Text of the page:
Like zombies themselves, books and films about the undead come in waves. Flesh-eating zombies – immortalised in George A Romero's 1968 film Night of the Living Dead – have become the chattering classes' monster du jour. One reason is Los Angeles-based writer Seth Grahame-Smith's novel Pride and Prejudice and Zombies, currently climbing the US bestseller list. It's about an English family marrying off their daughters while fighting legions of zombies – a humourous change from the po-faced vampire obsession which has gripped the public thanks to Buffy through Twilight. "We live in an age when it's very easy to be afraid of everything," Grahame-Smith told a newspaper last week. "There are groups of faceless people in the world who mean to do us harm. Zombies are familiar territory."

And they're taking over the entertainment industry – Juno screenwriter Diablo Cody is producing Breathers: A Zombie's Lament, and undead videogame Resident Evil 5 has been sold four million copies since its release in March. If you're a zombie novice, Max Brooks (whose undead thriller World War Z is set to be directed by Quantum of Solace's Marc Forster) has some advice. "Be sure to have two emergency flares, a signalling mirror, daily rations, a mess kit and two pairs of socks on you at all times," he writes in The Zombie Survival Guide. But can socks protect us from the hoards of copycats that will flood book shops and cinemas over the next few months? It's going to be harder to kill a money-making dead cert than with mere hosiery. Rob Sharp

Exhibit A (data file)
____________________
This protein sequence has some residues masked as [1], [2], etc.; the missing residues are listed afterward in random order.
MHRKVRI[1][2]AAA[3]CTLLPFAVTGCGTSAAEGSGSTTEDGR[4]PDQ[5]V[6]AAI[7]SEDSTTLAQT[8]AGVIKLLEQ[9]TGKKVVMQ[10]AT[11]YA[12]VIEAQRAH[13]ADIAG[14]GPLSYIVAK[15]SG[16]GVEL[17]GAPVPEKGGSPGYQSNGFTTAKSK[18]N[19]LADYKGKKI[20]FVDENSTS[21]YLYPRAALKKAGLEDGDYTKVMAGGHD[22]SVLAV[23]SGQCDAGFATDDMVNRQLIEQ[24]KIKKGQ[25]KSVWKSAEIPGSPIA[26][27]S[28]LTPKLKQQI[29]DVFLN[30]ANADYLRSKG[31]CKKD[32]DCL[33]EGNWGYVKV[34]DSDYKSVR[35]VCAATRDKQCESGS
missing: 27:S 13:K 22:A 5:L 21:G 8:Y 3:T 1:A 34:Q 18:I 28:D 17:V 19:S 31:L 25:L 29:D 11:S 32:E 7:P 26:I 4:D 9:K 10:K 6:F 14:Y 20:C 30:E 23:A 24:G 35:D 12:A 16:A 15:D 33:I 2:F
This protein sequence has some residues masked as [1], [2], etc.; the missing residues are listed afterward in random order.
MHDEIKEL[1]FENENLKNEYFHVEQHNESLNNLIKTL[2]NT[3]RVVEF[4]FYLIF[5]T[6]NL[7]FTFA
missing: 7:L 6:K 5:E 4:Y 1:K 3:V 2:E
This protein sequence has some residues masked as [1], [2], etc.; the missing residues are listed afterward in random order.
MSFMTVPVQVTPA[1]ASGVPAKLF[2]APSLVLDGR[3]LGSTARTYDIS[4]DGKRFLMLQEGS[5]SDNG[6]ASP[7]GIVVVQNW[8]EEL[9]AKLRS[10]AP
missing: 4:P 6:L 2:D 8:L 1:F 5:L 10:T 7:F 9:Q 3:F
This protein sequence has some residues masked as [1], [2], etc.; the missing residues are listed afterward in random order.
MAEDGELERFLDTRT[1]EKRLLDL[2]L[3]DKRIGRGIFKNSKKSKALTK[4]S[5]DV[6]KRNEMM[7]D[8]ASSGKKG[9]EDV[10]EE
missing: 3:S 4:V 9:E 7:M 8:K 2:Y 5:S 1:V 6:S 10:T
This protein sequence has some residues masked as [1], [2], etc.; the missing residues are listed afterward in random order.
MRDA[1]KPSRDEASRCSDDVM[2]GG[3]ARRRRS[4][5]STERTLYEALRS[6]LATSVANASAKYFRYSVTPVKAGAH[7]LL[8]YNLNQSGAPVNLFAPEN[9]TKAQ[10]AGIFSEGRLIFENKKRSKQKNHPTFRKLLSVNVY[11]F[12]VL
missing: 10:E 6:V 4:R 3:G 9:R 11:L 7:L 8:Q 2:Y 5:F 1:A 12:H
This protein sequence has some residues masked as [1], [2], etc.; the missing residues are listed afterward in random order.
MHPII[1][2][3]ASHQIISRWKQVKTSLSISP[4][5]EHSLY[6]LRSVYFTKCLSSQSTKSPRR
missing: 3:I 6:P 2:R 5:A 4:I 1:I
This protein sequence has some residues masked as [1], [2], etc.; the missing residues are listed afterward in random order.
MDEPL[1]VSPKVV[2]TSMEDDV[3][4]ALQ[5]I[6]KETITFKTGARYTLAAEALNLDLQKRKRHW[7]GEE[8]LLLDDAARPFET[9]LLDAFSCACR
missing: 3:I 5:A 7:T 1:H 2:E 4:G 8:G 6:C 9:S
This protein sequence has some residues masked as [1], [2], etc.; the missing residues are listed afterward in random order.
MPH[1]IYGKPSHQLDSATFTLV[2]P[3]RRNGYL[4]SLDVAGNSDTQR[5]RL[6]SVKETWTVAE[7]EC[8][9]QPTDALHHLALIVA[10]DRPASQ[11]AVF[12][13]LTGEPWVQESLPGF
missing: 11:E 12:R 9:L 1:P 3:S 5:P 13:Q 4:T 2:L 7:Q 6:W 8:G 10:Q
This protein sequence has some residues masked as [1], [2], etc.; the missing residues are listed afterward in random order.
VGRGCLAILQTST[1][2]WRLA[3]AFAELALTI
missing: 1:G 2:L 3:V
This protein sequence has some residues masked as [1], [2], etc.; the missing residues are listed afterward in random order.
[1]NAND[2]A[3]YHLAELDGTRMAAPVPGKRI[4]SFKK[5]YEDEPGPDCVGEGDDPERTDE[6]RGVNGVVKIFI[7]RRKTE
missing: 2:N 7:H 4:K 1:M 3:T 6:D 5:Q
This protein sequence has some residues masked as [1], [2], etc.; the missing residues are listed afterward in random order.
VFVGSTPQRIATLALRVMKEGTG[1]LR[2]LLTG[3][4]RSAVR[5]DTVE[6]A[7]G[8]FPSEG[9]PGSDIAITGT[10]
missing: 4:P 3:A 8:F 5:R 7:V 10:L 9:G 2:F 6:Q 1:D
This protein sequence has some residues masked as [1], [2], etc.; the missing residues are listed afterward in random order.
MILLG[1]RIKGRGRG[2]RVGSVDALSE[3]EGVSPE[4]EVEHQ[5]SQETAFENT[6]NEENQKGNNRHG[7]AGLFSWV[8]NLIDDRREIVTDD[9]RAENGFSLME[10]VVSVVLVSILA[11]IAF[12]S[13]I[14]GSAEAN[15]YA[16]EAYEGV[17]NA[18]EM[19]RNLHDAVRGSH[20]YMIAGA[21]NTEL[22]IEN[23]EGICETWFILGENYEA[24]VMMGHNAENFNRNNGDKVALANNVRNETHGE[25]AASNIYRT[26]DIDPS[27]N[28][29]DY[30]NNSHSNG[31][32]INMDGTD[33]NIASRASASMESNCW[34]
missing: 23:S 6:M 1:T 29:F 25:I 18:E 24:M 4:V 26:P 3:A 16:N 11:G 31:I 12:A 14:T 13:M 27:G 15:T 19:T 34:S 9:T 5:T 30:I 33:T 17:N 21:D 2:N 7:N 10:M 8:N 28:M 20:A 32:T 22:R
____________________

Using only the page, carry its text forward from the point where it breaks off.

Stuck inside a venue with the Dylan blues again

Obsessive fandom is part of growing up: the poster-covered bedroom, the graffiti-scrawled exercise books, the hanging onto a musician's every utterance. What can be made of such behaviour when it is displayed by middle-aged Bob Dylan acolytes?

At the weekend, the day after his huge concert at the O2 arena, Dylan staged a "fans-only" concert at the London Roundhouse. Open only to those 'Bobists' who regularly visit his official website, the unseated show was intimate by any standards. Security was tight, tickets were to be collected in person, and wristbands had to be worn by all attending. Doors opened at 7pm, but queueing began at 11am. Sitting on the grubby Chalk Farm pavement for eight hours was, apparently, a small price to pay for proximity to Him.

With show time approaching, the Dylan fans fiercely guarded their patches. I saw at least three fights break out. "I've been queuing for hours to get this spot and you're not going in front of me," barked one man, as an upstart brazenly attempted to squeeze past. Others were prepared to commit the crime of pushing to the front. Such acts were met with resistance as balding Bobists adopted bodybuilder stances.

It's worth remembering a lyric from the title track of Slow Train Coming, I thought: "They talk about a life of brotherly love/ show me someone who knows how to live it," sings Dylan. All can say to that is: quite. Simmy Richman